The Hippo pathway effector Yes-associated protein (YAP) regulates liver size by promoting cell proliferation and inhibiting apoptosis. However, recent in vivo studies suggest that YAP has important cellular functions other than controlling proliferation and apoptosis. Transgenic YAP expression in mouse hepatocytes results in severe jaundice. A possible explanation for the jaundice could be defects in adherens junctions that prevent bile from leaking into the blood stream. Indeed, immunostaining of E-cadherin and electron microscopic examination of bile canaliculi of Yap transgenic livers revealed abnormal adherens junction structures. Using primary hepatocytes from Yap transgenic livers and Yap knockout livers, we found that YAP antagonizes E-cadherin-mediated cell-cell junction assembly by regulating the cellular actin architecture, including its mechanical properties (elasticity and cortical tension). Mechanistically, we found that YAP promoted contractile actin structure formation by upregulating nonmuscle myosin light chain expression and cellular ATP generation. Thus, by modulating actomyosin organization, YAP may influence many actomyosin-dependent cellular characteristics, including adhesion, membrane protrusion, spreading, morphology, and cortical tension and elasticity, which in turn determine cell differentiation and tissue morphogenesis.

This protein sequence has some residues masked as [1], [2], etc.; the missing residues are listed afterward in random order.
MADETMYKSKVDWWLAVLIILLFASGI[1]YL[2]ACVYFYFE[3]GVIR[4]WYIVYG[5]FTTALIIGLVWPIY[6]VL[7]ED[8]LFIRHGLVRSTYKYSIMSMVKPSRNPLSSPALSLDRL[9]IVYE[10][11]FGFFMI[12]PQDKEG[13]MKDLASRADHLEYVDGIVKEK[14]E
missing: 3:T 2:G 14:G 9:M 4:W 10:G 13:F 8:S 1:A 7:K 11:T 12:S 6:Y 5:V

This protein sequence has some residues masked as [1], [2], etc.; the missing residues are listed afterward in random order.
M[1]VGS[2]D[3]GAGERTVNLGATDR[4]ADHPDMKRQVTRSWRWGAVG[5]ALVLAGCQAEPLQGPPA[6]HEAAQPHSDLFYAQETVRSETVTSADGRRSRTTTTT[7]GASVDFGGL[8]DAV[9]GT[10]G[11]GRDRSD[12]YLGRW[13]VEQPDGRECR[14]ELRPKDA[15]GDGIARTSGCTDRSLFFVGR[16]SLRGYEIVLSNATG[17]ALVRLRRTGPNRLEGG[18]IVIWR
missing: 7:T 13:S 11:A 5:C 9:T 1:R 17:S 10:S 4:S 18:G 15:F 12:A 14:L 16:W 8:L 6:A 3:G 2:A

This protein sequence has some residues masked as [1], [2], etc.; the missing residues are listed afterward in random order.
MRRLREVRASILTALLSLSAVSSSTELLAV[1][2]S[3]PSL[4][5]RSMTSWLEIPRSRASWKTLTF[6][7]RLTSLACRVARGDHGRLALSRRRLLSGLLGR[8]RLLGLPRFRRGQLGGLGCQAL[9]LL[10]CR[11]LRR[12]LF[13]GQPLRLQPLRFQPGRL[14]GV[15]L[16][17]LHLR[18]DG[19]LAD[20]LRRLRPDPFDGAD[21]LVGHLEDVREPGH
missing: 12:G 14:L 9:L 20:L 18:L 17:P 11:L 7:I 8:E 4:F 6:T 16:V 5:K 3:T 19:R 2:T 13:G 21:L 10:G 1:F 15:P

|Original language||English (US)|
|Journal||American Journal of Physiology - Gastrointestinal and Liver Physiology|
|State||Published - 2016|
- Actin cytoskeleton
- Adherens junctions
ASJC Scopus subject areas
- Physiology (medical)